In the end, it was relatively minor.
There were five new faces at the Cabinet table, some rebranded departments and a shift around of jobs at Justice, Work & Pensions, Northern Ireland, Education and the Cabinet Office.
The first problem with the reshuffle was it was over-hyped, presumably by some people who thought they were being helpful to Theresa May.
This was not helped by the Conservatives’ official Twitter account wrongly heralding Chris Grayling as Sir Patrick McLoughlin’s replacement as party chairman.
The second problem was that it did not assert the Prime Minister’s post-Brexit negotiation authority.
In allowing Jeremy Hunt, Greg Clark, Justine Greening and Damian Hinds to hang around Downing Street for hours in total – with at least two of them pushing back against the PM’s decision-making – it made for a rather public display of a lack of authority.
But above all, the principal consequence – along with the decision of Mrs May’s allies to brief against Ms Greening and Mr Clark – is the PM now has a “Putney problem”.
Ms Greening, the Putney MP and now former education secretary, is not going quietly and her friends are furious with her treatment.
One told me: “She should have absolutely expected to continue. She saw people who have been massively disloyal, others not competent, allowed to stay in Cabinet, and even given expanded briefs.”
A Tory MP told me that Ms Greening was a “damaging loss” and Mrs May made a “dreadful error… caving into boys but not a woman” – a reference to Jeremy Hunt staying in post.
Ms Greening’s constituency voted 75% in favour of remaining in the EU.
She has argued in Cabinet for a “pragmatic” Brexit and her friends say she achieved some progress with the teaching community, few of whom voted Tory, but who proved influential in driving the electoral decisions of important swing voters.
Now, there is an extra backbencher whose inner scepticism about elements of Mrs May’s Brexit strategy has so far been held in check by Governmental loyalty.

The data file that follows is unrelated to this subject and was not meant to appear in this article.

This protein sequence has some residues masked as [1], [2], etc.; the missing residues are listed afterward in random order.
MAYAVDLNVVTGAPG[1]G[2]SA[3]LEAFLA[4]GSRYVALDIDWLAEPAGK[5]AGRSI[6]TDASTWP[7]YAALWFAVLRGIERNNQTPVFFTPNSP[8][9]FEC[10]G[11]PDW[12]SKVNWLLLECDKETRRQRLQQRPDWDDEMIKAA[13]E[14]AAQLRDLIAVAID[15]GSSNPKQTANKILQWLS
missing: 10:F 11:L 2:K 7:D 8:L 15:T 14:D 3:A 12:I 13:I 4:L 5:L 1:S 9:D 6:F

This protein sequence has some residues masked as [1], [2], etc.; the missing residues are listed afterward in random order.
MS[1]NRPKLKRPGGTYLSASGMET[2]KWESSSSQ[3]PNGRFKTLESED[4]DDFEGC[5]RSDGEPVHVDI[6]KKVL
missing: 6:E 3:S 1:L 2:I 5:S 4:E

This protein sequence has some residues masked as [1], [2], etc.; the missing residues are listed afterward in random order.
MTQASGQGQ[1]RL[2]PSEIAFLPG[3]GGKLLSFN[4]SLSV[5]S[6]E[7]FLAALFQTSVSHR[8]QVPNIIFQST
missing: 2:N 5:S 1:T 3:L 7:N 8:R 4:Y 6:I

Number 10 pointed out that the PM was disappointed by the departure of Ms Greening, who was offered the position as Work and Pensions Secretary.
But the briefing against Ms Greening, and the feeling that Mrs May’s former chief of staff Nick Timothy is still influencing events, has left a bad taste.
And there is a bigger canvas from a seat that saw a collapse from a five-figure majority to become a marginal last year.
The long-standing, modernising wing of the Conservative Party believes that the PM actively unlearned successful Cameron-era lessons that won the Conservatives a swathe of middle-class liberal England less than three years ago.
The slightly odd and unannounced silent photo op of Mrs May outside Downing Street with her new, diverse party vice-chairman only showed up the fact that the Cabinet appointments did not live up to that billing.
The “Putney problem” is that the PM’s 2017 election strategy of reuniting the Conservative and UKIP vote may not be reconcilable by winning swathes of liberal England previously won by David Cameron.
The PM is trying to reinvent a wheel that she broke last year. The upcoming local elections across Greater London will be extremely difficult for the Conservatives.
All this occurs before more parliamentary fireworks on the EU Withdrawal Bill, in the Commons and the Lords, and as the tougher part of Brexit negotiations hit home.
Mrs May needs the shuffle of more junior ministerial ranks to go more smoothly than this.